I have patients that I treated over 12 years ago that are still doing great today. These are patients who got their lives back and have never had to come back to me for follow up care or any care whatsoever.  So, I would say that it is possible for a bulging or herniated disc to heal and repair.  

I think that there are some very important points that have to be discussed here.  I will begin with the anatomy of a spinal disc.  

Spinal discs have a “jelly” filled center called the nucleus pulposis.  The word nucleus stands for the center of something.  In cells, the nucleus is where the DNA is found.  

In discs, the nucleus pulposis should be nice and plump.  It should be juicy and provide a good amount of cushion in the disc for support and shock absorption of the vertebra (the bones in the spine).  

As people age the nucleus pulposis can literally dry up.  It’s a form of dehydration.  What happens to a nice, plump, juicy grape that gets left in the sun too long?  The grape dries up and gets flat.  

When the center of the gets dehydrated, the disc itself will begin to flatten.  It takes time, but as time goes on, the disc will lose its height and the bones in the spine will get closer together.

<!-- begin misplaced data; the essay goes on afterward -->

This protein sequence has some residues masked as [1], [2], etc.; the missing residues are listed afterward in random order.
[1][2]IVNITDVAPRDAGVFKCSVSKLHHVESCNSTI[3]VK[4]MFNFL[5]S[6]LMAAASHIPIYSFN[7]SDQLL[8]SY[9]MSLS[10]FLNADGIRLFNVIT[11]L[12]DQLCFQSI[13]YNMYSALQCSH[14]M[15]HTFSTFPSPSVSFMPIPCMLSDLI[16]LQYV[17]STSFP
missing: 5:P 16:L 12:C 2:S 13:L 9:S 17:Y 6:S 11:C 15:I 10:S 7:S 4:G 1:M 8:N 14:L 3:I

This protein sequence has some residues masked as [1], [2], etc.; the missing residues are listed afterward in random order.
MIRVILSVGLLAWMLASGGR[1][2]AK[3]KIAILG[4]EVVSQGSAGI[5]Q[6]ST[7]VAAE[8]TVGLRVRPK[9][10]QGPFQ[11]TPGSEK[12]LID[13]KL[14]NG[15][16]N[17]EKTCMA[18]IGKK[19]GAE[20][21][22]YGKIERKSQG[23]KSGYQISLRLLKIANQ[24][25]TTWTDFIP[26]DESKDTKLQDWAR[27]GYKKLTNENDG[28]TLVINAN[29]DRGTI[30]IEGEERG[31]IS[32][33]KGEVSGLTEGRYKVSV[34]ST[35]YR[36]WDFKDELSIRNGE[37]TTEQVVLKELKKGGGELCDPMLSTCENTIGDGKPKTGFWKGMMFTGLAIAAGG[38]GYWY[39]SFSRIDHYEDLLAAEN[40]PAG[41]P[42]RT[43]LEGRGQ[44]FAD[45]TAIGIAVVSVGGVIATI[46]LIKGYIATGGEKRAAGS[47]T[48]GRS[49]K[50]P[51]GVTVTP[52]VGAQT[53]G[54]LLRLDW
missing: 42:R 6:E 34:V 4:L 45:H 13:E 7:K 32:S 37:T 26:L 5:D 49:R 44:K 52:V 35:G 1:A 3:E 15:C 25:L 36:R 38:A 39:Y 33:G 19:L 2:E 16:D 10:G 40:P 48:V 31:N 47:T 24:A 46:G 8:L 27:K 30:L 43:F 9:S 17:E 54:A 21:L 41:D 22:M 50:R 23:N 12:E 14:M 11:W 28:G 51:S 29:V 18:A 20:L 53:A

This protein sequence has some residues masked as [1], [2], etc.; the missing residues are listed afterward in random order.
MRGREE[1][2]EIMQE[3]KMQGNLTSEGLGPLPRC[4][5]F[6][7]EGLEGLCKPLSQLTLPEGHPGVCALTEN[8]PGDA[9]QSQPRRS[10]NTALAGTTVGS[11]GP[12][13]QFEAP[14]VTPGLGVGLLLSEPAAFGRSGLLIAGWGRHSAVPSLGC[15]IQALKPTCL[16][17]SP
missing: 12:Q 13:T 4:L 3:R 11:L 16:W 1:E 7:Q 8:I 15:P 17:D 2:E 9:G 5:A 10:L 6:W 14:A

I can’t even begin to explain how many patients I have successfully treated who were told that they didn’t have a disc left and that they were “bone on bone”.      

“Bone on bone” doesn’t mean that there isn’t a disc left to hydrate.  Bone on bone means that there is a severe amount of degeneration but it doesn’t mean that there is no hope. 

As a disc loses water and becomes dehydrated, the annular fibers can become weak and tear.  Torn annular fibers are what allow a bulge or herniation to take place.  

Often patients will explain how their pain began after a trauma, fall, or accident.  Yes, a trauma, can cause a herniated or bulging disc.  But, what about something simple like a sneeze or picking up a piece of paper off of the floor?

The annular rings inside of a disc look like the age rings on a tree.  The annular rings don’t handle “shear” forces very well.  Twisting motions put shear forces into the disc which can cause the annular rings to tear. 

Once the annular rings tear, it can allow the nucleus pulposis to “leak” out and “pinch” a nerve in the neck or low back.  

Pinched nerves in the neck can cause brachial plexus symptoms such as carpal tunnel syndrome, etc…  Nerve pressure in the neck can also cause sleep disturbances, neck pain, severe headaches, trigeminal neuralgia, cervicogenic vertigo, resting tremors, and pain into the upper back muscles, pain in shoulder blade area, and neuropathy in the hands.  

Pinched nerves in the low back can cause sciatica, buttock pain, hip pain, groin pain, lower abdominal pain, testicular pain, gastroparesis, calf pain, muscle cramping, pain in the hamstrings, knee pain, and lower leg and foot pain and neuropathy in the lower legs and feet.